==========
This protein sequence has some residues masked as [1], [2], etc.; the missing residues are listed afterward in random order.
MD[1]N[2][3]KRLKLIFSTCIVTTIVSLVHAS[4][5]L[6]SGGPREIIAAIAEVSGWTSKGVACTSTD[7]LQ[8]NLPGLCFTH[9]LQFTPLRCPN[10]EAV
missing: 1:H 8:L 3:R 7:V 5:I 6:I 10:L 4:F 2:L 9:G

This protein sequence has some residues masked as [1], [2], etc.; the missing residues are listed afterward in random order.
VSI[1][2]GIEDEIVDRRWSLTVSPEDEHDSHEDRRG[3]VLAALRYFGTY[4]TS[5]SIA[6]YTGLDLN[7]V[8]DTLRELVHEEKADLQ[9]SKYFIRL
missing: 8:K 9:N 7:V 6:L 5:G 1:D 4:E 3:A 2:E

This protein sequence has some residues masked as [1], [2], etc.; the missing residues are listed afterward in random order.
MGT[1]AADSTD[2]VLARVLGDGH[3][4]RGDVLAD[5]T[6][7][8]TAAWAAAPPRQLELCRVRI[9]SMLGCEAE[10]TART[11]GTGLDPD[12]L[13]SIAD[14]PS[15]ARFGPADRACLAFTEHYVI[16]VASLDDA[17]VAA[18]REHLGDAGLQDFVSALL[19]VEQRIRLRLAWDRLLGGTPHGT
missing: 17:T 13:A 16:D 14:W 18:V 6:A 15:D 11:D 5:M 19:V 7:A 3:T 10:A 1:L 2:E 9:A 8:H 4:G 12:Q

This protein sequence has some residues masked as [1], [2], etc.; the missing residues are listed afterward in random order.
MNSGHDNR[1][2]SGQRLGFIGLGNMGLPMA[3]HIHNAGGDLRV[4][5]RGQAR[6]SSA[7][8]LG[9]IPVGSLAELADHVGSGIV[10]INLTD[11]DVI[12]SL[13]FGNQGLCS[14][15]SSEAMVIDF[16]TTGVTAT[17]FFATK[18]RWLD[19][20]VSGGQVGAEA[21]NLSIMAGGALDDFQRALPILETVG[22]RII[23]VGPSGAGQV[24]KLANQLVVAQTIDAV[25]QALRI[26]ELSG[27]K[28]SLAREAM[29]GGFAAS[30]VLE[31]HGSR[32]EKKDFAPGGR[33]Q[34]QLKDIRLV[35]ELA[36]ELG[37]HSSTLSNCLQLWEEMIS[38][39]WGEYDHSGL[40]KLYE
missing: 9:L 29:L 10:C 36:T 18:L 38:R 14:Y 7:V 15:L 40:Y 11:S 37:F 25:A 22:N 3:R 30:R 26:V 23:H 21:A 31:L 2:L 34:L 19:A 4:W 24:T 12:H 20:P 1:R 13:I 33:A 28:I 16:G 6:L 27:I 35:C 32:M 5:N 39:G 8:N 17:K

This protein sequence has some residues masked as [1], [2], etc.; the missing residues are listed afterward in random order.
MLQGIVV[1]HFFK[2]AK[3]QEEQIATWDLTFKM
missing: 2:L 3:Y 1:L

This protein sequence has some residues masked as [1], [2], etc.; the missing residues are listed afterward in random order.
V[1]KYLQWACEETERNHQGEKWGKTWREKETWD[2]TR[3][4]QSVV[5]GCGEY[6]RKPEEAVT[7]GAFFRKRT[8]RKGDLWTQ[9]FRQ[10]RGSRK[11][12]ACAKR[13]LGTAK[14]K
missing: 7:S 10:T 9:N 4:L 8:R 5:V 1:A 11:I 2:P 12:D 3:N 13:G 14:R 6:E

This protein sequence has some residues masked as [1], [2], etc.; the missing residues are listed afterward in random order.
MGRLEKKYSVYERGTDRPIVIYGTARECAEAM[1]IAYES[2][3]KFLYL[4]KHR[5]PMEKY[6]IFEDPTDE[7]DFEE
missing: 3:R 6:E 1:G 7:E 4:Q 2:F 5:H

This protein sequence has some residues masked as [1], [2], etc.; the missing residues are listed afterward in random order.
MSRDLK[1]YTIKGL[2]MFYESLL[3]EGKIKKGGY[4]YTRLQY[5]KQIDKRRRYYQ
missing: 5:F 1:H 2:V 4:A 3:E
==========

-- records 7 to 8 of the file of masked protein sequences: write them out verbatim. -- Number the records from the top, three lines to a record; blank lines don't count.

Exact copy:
This protein sequence has some residues masked as [1], [2], etc.; the missing residues are listed afterward in random order.
MGRLEKKYSVYERGTDRPIVIYGTARECAEAM[1]IAYES[2][3]KFLYL[4]KHR[5]PMEKY[6]IFEDPTDE[7]DFEE
missing: 3:R 6:E 1:G 7:E 4:Q 2:F 5:H

This protein sequence has some residues masked as [1], [2], etc.; the missing residues are listed afterward in random order.
MSRDLK[1]YTIKGL[2]MFYESLL[3]EGKIKKGGY[4]YTRLQY[5]KQIDKRRRYYQ
missing: 5:F 1:H 2:V 4:A 3:E